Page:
"Assessing a pharmacodynamic effect" refers to any measurement or determination of the level, presence or absence, reduction, increase in, etc. of a pharmacodynamic effect in vitro or in vivo. Such measurements or determinations may be performed on one or more samples obtained from a subject. Such assessing can be performed in any one of the methods provided herein or otherwise known in the art.

An "at risk" subject is one in which a health practitioner believes has a chance of having a disease, disorder or condition or is one a health practitioner believes has a chance of experiencing an undesired anti-therapeutic macromolecule antibody response as provided herein and would benefit from the compositions and methods provided. In an embodiment of any one of the methods, compositions or kits provided herein the subject is one that is at risk of having an anti-therapeutic macromolecule antibody response to a therapeutic macromolecule. In another embodiment of any one of the methods, compositions or kits provided herein, the subject is one that is expected to have an anti-therapeutic macromolecule antibody response to a therapeutic macromolecule.

"Attach" or "Attached" or "Couple" or "Coupled" (and the like) means to chemically associate one entity (for example a moiety) with another. In some embodiments, the attaching is covalent, meaning that the attachment occurs in the context of the presence of a covalent bond between the two entities. In non-covalent embodiments, the non-covalent attaching is mediated by non-covalent interactions including but not limited to charge interactions, affinity interactions, metal coordination, physical adsorption, host-guest interactions, hydrophobic interactions, TT stacking interactions, hydrogen bonding interactions, van der Waals interactions, magnetic interactions, electrostatic interactions, dipole-dipole interactions, and/or combinations thereof. In embodiments, encapsulation is a form of attaching.

In embodiments, therapeutic macromolecules and immunosuppressants are not attached to one another, meaning that the therapeutic macromolecules and immunosuppressants are not subjected to a process specifically intended to chemically associate one with another. In embodiments, therapeutic macromolecules and/or immunosuppressants are not attached to synthetic nanocarriers, meaning that the therapeutic macromolecules (and/or

immunosuppressants) and synthetic nanocarriers are not subjected to a process specifically intended to chemically associate one with another.

"Average", as used herein, refers to the arithmetic mean unless otherwise noted.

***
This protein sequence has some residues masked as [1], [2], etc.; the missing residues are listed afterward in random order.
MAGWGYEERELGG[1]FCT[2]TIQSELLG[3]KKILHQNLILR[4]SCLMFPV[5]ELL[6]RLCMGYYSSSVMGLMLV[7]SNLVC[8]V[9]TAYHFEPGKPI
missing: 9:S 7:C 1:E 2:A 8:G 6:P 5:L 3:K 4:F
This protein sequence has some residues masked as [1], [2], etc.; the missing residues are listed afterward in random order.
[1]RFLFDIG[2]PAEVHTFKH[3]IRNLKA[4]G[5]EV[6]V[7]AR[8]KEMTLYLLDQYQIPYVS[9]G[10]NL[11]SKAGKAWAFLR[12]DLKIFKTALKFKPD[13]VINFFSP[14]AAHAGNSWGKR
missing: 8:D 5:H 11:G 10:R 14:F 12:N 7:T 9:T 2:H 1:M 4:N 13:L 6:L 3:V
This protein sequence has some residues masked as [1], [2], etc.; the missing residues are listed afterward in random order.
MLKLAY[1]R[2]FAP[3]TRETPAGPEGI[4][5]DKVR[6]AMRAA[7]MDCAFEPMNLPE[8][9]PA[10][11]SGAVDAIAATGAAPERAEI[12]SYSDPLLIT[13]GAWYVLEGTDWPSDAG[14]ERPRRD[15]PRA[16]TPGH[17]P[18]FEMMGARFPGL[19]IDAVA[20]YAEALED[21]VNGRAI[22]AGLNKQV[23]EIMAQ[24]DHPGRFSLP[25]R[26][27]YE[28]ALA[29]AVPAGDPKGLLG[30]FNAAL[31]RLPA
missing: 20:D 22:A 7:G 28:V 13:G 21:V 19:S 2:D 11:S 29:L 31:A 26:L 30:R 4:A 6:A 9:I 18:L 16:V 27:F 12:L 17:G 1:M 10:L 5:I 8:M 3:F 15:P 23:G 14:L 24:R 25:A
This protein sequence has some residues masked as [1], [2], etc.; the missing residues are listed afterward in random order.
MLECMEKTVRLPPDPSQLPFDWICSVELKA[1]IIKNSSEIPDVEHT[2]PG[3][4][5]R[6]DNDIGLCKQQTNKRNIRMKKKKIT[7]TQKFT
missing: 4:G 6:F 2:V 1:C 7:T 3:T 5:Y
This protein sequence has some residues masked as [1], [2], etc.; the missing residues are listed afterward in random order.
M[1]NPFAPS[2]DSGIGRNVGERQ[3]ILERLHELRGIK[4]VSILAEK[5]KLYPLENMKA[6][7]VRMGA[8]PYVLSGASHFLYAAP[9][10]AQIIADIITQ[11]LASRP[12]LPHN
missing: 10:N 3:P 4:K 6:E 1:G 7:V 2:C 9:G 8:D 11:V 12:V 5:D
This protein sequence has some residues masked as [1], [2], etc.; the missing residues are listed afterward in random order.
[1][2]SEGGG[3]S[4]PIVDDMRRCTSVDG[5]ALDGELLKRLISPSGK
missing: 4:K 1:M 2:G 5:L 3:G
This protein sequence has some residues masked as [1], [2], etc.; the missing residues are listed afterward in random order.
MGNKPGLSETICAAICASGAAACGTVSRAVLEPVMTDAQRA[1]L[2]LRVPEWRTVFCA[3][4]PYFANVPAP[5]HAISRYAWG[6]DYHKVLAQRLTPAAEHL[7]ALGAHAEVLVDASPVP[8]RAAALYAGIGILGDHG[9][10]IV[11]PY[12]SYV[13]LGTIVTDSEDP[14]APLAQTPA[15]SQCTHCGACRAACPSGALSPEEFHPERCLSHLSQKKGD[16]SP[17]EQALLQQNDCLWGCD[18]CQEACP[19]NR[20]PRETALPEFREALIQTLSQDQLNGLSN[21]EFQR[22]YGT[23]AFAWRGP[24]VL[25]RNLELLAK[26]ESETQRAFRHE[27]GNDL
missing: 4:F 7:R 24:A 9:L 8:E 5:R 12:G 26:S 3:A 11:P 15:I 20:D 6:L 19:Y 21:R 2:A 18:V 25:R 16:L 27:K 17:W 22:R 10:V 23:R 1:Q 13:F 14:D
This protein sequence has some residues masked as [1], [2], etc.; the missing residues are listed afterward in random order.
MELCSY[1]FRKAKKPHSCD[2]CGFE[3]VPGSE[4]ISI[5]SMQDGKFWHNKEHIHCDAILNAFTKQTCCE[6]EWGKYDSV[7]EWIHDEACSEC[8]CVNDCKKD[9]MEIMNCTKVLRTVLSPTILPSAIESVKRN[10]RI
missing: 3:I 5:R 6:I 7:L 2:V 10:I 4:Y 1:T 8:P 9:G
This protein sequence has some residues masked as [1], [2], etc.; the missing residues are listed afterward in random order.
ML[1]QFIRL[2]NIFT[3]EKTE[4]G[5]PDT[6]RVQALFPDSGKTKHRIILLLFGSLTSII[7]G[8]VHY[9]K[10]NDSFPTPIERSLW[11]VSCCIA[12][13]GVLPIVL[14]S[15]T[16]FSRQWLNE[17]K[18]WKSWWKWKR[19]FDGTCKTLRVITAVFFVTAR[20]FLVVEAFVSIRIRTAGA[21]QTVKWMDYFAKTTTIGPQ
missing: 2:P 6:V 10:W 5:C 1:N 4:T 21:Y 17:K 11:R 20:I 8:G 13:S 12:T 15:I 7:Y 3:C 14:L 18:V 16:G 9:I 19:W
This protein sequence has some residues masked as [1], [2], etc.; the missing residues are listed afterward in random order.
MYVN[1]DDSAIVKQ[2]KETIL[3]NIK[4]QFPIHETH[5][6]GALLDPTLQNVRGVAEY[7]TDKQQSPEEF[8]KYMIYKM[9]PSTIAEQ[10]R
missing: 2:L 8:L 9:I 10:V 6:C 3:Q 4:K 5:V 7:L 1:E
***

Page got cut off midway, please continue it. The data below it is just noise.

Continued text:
"Combination", as applied to two or more materials and/or agents (also referred to herein as the components), is intended to define material in which the two or more

materials/agents are associated. Components may be separately identified, e.g., first component, second component, third component, etc. The terms "combined" and "combining" in this context are to be interpreted accordingly.

The association of the two or more materials /agents in a combination may be physical or non-physical. Examples of physically associated combined materials/agents include:

· compositions {e.g., unitary formulations) comprising the two or more materials/agents in admixture (for example within the same unit dose); • compositions comprising material in which the two or more materials/agents are chemically/physicochemically linked (for example by crosslinking, molecular agglomeration or binding to a common vehicle moiety);

• compositions comprising material in which the two or more materials/agents are

chemically/physicochemically co-packaged (for example, disposed on or within lipid vesicles, particles (e.g. , micro- or nanoparticles) or emulsion droplets);

• pharmaceutical kits, pharmaceutical packs or patient packs in which the two or more materials/agents are co-packaged or co-presented (e.g. , as part of an array of unit doses);

Examples of non-physically associated combined materials/agents include:

• material (e.g. , a non-unitary formulation) comprising at least one of the two or more materials/agents together with instructions for the extemporaneous association of the at least one compound/agent to form a physical association of the two or more materials/agents;

• material (e.g. , a non-unitary formulation) comprising at least one of the two or more materials/agents together with instructions for combination therapy with the two or more materials/agents;

• material comprising at least one of the two or more materials/agents together with instructions for administration to a patient population in which the other(s) of the two or more materials/agents have been (or are being) administered;

• material comprising at least one of the two or more materials/agents in an amount or in a form which is specifically adapted for use in combination with the other(s) of the two or more materials/agents.

As used herein, the term "combination therapy" is intended to define therapies which comprise the use of a combination of two or more materials/agents (as defined above). Thus, references to "combination therapy", "combinations" and the use of materials/agents "in combination" in this application may refer to materials/agents that are administered as part of the same overall treatment regimen. As such, the posology of each of the two or more materials/agents may differ: each may be administered at the same time or at different times. It will, therefore, be appreciated that the materials/agents of the combination may be administered sequentially (e.g. , before or after) or simultaneously, either in the same pharmaceutical formulation (i.e., together), or in different pharmaceutical formulations (i.e., separately). Simultaneously in the same formulation is as a unitary formulation whereas simultaneously in different pharmaceutical formulations is non-unitary. The posologies of each of the two or more materials/agents in a combination therapy may also differ with respect to the route of administration.